How to Create a Medical Powerpoint

Tablet passed between patient and doctor with text "how to create a medical power point and why you should spoonielifestyle.com"

In one of my earliest posts about how to talk to your doctor and be your own advocate, I go over how to use technology to communicate with your medical team to get the results you need. There I strongly suggest making a medical powerpoint. This post outlines what a medical powerpoint looks like and how you should structure yours.

Why is this useful?

A medical powerpoint keeps you organized – and looking on-point to your doctors. Doctors are people, and people generally have to be won over to gain their respect. It’s easier to negotiate your health, or work with, a doctor who respects you. Communication is smoother.

Not to mention, if you’re feeling really sick, it can be hard to remember what to talk about, or even speak. Having a powerpoint on your smartphone or tablet doing the talking for you can remove large obstacles in communicating with your doctor.

Note: If the doctor refuses to see the powerpoint, read from the powerpoint and go into a monologue.

How to Make a Mobile Powerpoint

  1. You can make a powerpoint on your computer and email yourself, therefore accessing it on your smartphone.
  2. You can create a Keynote powerpoint on your iPhone and access the powerpoint on your smartphone.
  3. You can create a powerpoint on your tablet using Keynote, Powerpoint, Amazon Docs, or another app.
  4. You can email your powerpoint to your tablet from your computer.

Title Slide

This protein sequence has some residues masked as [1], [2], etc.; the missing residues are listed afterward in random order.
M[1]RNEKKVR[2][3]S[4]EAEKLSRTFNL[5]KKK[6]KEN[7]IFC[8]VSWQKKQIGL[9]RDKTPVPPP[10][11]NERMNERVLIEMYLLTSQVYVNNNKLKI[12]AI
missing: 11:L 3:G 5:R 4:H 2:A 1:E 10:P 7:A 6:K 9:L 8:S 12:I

Have the doctor’s specialty, date of the appointment, doctor’s name, and your name. This is to improve organization. Save the powerpoint as the doctor’s specialty and the date of the appointment.

Updates from your medical team

If you’ve been to any other appointments, had labs done, tests run (such as MRIs and CAT scans) even if they were duds, put them here. This will be an ongoing, ever-growing list of slides.

Current Issues/Symptoms

These are symptoms you’ve experienced in the past 2 weeks. Bold new symptoms you haven’t seen before.

Timeline

This is your most important slide. Timing is crucial to a diagnosis as it reveals whether a pattern of events caused the illness and what, as well as duration of time. Try to keep this to 1-2 slides.

Symptoms

These are the overarching symptoms you have been experiencing chronically over time. If a symptom has lasted more than 3 months, put it here.

If you are experiencing pain, try to figure out where it is with deep breathing (if you don’t already know) and google a pain scale to gauge it.

Preexisting conditions